Archive for the ‘Brazilian Space Agency’ Tag

Moonstruck   Leave a comment


The Moon, as photographed by Louis Daguerre, 1839

I’m not kidding when I say I’ve been moonstruck since childhood. That’s when my parents dragged me out of bed on one sultry July evening. Mom opened the bedroom door, shook me and said, “Wake up! You have to see this!” Grumpily, I dragged my sleepy self down the hall and into the living room, where my parents, grandparents, sister and brother sat, glued to the TV. My seven-year-old self stared at the screen, impatient. After a few moments, Neil Armstrong hopped out of the LM and into history, followed shortly thereafter by Buzz Aldrin.

The whole concept seemed so wild to me. That giant Saturn rocket shooting them into space. Three men jammed into what seemed not much larger than a Volkswagen Beetle. Being able to see and hear them from an ever increasing distance. And then, the landing. Walter Cronkite’s gushing on air wasn’t much different from everyone in my house. Or the world, for that matter.

I didn’t really think about all the technology, or the training, or the money, or even the space race that evening. Other NASA missions came and went, and my family followed them all. But somehow, this one stood out from the rest. Three guys achieved something no one else has ever done then and since (although that will change shortly).

All I knew was that I wanted to be an astronaut. Desperately.

As the years went by, I shifted my interests to astronomy and learning the constellations, and the shifting planets in the nighttime sky, plus the occasional comet and meteor showers. I never did well in math, so I gave up my dream of becoming an astronomer. But my love for the offworld never faded, and I kept my sweet spot for the moon.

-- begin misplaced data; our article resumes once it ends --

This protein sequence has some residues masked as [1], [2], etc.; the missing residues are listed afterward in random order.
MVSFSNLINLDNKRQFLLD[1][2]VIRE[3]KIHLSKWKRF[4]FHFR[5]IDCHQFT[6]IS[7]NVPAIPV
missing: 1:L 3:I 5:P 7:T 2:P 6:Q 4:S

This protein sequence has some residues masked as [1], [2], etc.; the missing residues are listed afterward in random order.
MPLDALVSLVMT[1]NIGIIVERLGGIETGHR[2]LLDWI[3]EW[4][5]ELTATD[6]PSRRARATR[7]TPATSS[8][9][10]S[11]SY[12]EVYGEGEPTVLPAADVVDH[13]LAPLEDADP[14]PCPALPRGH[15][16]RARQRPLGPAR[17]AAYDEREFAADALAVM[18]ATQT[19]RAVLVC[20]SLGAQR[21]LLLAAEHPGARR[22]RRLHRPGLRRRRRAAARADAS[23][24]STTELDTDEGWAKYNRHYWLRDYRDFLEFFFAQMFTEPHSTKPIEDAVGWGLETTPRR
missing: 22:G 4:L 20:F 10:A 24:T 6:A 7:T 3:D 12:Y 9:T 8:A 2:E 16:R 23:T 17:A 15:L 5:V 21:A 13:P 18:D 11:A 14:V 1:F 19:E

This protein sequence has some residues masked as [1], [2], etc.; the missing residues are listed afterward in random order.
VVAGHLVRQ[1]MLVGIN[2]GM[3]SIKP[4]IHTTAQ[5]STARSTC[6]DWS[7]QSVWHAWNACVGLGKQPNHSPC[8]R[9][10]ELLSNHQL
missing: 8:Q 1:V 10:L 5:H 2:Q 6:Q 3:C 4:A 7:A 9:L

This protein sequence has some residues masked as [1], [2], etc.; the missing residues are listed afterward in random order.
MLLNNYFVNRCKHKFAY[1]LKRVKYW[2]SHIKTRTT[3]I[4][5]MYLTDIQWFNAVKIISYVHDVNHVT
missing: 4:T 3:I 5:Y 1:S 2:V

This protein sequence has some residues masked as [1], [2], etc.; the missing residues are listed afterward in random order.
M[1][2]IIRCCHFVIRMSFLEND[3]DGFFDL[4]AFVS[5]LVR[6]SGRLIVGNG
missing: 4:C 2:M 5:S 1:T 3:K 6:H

There’s nothing more entrancing than watching the glow of a full moon on a white blanket of snow, as the whitened trees glisten from its brightness. Or how a summer night feels so romantic with the moon sailing over the ocean. How welcoming the moon can be when it peeps out from a clearing sky, or transform into a mysterious red when it eclipses. Or blots out the sun and turns black.

Lots of sci-fi novels and movies use the moon as a backdrop or a plot device. It has religious significance for many. One can be mooned, have a moonface, or eat a moon pie, or wear a moonstone. Or be like Cher and Nicholas Cage and be moonstruck.

If you’re lucky and under the right conditions, you can catch the new moon in the old moon’s arms, or the old moon’s arm around the new moon. That means right before and after a new moon, there’s a thin ribbon of light, the slenderest of crescents, holding the dark side. Through a telescope or good binoculars, you can make out some details of the dark side too. This phase doesn’t last long, as it’s right before sunrise or just after sunset, and the moon is very close to the sun in the sky and very near the horizon.

If you catch it just at the right time, you can see an occultation, or the moon appearing to hide a star or planet. It’s literally now you see it, now you don’t. The moon slides in front of a celestial body, for a matter of minutes or hours. Then the celestial body magically reappears. It’s fascinating to watch.